Whether you’re building your next PC or shopping for a new computer online, one of the questions that comes up from time to time is whether the Intel Core i5 or Core i7 is a better bargain. The short answer, “It depends,” isn’t all that helpful, so we’ve broken the data out in more detail and for both mobile and desktop processors. Here’s what you need to know.
Intel’s Skylake (6th generation) differentiation and feature sets haven’t really changed much since Haswell (4th generation). The Core i7 features quad-cores with Hyper-Threading enabled and Intel’s HD Graphics 530 solution. The Core i5 family offers quad-cores without Hyper-Threading, and either HD Graphics 530 or 510 GPUs. Most people, including gamers, should be fine with a Core i5 desktop CPU. Core i7 chips tend to help more with engineering, video editing, audio post-production, and other tasks that require as many processor threads as possible.
For graphics, the HD Graphics 510 has 12 execution units (EUs), while the 530 has 24. Avoid the 510 in any case where you intend to do anything substantial with the GPU. But the long-standing rule of thumb remains true: No Intel chip is particularly strong in the graphics department, apart from the L4-equipped Iris Pro variants (none of which exist in socketed consumer hardware). Enthusiast gamers should always opt for a discrete GPU.
One significant difference between the desktop and mobile markets (the latter of which we’ll get to below) is how Intel positions Hyper-Threading. Almost all of Intel’s desktop Core i5 chips across the last six desktop product generations are all quad-cores without Hyper-Threading, while its Core i7 family consists of quad-cores with Hyper-Threading. (Intel’s Core i5-4570T is the single exception to this — it’s a dual-core + Hyper-Threading chip.) Older Core i5 / Core i7 chips top out at 32GB of RAM, but Skylake raises this to 64GB for both types of processor.
To compare performance between the Core i5 and Core i7 families, I turned to Anandtech’s excellent CPU Bench database. While AT doesn’t have records on every chip released by Intel or AMD, they’ve got a solid selection of comparable parts. I opted to check the Core i5-4690K versus the Core i7-4770K. The 4770K has Hyper-Threading, a base frequency of 3.5GHz, can Turbo up to 3.9GHz, and has 8MB of L3 cache. The Core i5-4690K has the same clock speed, but no Hyper-Threading and just 6MB of L3 cache. That’s about as perfect a match-up as you can ask for.
The graph below was generated by comparing Core i5 and Core i7 in each and every benchmark and taking the geometric mean of the results. This diminishes the impact of outliers, though in this case, the arithmetic and geometric means are quite close to each other. I’ve split the data into three sections — general compute, gaming performance with 1x GTX 770, and gaming performance with the GTX 770 in SLI.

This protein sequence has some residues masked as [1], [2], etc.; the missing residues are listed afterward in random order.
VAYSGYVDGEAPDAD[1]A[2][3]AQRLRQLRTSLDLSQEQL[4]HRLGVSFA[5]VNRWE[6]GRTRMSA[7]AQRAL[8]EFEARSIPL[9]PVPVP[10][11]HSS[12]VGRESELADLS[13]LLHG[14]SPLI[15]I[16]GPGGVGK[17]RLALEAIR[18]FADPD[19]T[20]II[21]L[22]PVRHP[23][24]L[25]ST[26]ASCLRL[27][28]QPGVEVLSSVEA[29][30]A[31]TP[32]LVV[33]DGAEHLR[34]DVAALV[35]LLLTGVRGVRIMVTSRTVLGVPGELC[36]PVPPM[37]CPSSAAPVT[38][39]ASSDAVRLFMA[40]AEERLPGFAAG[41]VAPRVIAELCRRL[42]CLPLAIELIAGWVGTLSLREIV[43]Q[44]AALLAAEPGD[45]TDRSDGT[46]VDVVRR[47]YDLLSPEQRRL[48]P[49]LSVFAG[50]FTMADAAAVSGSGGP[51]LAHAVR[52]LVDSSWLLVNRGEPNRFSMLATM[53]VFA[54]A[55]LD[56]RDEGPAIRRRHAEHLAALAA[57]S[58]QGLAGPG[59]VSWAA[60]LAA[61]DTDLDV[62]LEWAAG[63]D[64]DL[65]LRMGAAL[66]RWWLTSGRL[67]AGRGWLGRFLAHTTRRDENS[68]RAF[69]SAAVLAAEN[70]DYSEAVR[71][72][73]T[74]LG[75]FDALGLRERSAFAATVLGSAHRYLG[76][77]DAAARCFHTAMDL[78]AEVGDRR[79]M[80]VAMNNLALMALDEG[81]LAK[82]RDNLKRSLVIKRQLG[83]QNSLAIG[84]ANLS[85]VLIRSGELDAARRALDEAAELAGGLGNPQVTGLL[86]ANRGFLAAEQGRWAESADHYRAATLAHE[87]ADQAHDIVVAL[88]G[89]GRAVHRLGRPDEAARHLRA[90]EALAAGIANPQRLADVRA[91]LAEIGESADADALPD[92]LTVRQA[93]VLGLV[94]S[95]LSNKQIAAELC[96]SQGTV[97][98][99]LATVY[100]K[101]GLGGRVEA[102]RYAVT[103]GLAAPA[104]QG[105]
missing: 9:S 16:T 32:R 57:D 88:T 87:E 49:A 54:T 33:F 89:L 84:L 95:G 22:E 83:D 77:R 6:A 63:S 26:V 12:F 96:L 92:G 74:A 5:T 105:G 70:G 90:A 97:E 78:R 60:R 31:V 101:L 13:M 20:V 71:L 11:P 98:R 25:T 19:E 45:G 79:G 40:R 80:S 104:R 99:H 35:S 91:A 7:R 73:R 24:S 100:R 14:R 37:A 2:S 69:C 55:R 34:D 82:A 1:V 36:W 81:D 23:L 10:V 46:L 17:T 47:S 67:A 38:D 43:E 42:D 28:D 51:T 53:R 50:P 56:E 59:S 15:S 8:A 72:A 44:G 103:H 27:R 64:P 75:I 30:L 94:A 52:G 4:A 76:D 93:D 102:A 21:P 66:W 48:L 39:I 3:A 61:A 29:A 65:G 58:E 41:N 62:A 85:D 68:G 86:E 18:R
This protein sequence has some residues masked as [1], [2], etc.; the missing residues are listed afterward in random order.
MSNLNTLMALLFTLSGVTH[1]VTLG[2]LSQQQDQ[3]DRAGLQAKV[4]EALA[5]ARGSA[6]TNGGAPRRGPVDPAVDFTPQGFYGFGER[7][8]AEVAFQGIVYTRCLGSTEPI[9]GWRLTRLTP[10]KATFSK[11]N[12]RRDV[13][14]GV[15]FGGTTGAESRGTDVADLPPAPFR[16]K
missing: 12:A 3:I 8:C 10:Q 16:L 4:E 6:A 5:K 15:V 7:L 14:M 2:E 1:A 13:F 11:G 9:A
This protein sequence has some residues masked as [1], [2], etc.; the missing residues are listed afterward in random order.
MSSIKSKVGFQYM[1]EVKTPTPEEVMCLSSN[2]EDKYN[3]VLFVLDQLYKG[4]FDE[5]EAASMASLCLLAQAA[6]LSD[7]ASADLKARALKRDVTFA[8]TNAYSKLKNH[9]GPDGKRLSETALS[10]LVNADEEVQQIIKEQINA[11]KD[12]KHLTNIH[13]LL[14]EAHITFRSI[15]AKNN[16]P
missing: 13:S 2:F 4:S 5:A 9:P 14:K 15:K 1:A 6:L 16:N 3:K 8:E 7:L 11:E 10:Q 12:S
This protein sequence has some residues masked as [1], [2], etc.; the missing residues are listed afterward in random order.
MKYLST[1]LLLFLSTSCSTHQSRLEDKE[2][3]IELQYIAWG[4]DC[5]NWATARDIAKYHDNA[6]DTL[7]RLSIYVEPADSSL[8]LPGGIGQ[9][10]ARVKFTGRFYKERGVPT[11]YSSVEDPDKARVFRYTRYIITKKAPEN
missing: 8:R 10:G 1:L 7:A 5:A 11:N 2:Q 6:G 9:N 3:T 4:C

There are some differences in the data sets that we need to discuss. The aggregate General Purpose ratio doesn’t reflect the impact Hyper-Threading can have on various applications. There are a number of applications where Hyper-Threading makes no difference, a handful where it decreases performance (though never by more than 8 percent) and a several benchmarks that show gains of 10-30%. If we set a 3% threshold for a tying score, Hyper-Threading gives the Core i7 a win in 21 out of 36 tests. It ties the Core i5 in 14 tests, and loses to it outright in just a single benchmark (x264).
In workstation and consumer CPU workloads, Hyper-Threading sometimes helps a lot, sometimes doesn’t help much, but almost never hurts. Gaming, however, is a different animal. In gaming, Hyper-Threading never offers a single performance boost, while it impacted BioShock Infinite’s minimum FPS by 11% (meaning the Core i5 outscored the i7). The net effect is a 2% performance decrease for Hyper-Threading. In SLI gaming, we see a similar pattern, though this time it’s different games that take performance hits. The minimum frame rate for Sleeping Dogs was 10% faster on the Core i5 (56 vs. 61.8) and 5% faster in BF4 (86.4 vs. 82.9).
What this means, in aggregate, is that while Hyper-Threading probably doesn’t hurt gaming in most titles, you can’t depend on it to offer a significant performance boost, either. While the above comparison uses older data from Haswell, there’s nothing about Skylake or Broadwell that changed the Core i5 / i7 comparison point. You can assume that the same metrics hold true for these chips as well — namely, that the Core i5 offers an equivalent level of performance.
AMD isn’t a formal part of this article, but since I know people will ask, I took a look at how the FX-9590 compares against the Core i5-4690K. The news is not particularly good. There are a few well-threaded benchmarks where AMD can shine, including WinRAR, x265 encoding, multi-threaded Cinebench (both 11.5 and R15) and 7zip. The FX-9590 is utterly incapable of matching the 4690K’s single-threaded performance, which means AMD loses every test that can’t scale to eight cores or is single-threaded to start with.
The gap between AMD and Intel in game benchmarks is much smaller than in general CPU performance. AMD’s FX-8350 and FX-9590 are capable of pushing perfectly acceptable frame rates. But the FX-9590 never outclasses the Core i5-4690K in any test. If you’re building a gaming box and you want to go AMD, you absolutely can — but pound for pound and watt for watt, the Core i5 wins this competition.
Mobile users now have three distinct choices to make, which clouds the issue a bit. There are previous-generation Core M chips as well as new Core i7 and i5 processors. The Core M chips are now limited to the m3 family — Intel has taken what used to be a distinct brand and folded it into the Core i7 and Core i5 families instead. This creates situations like the one shown below.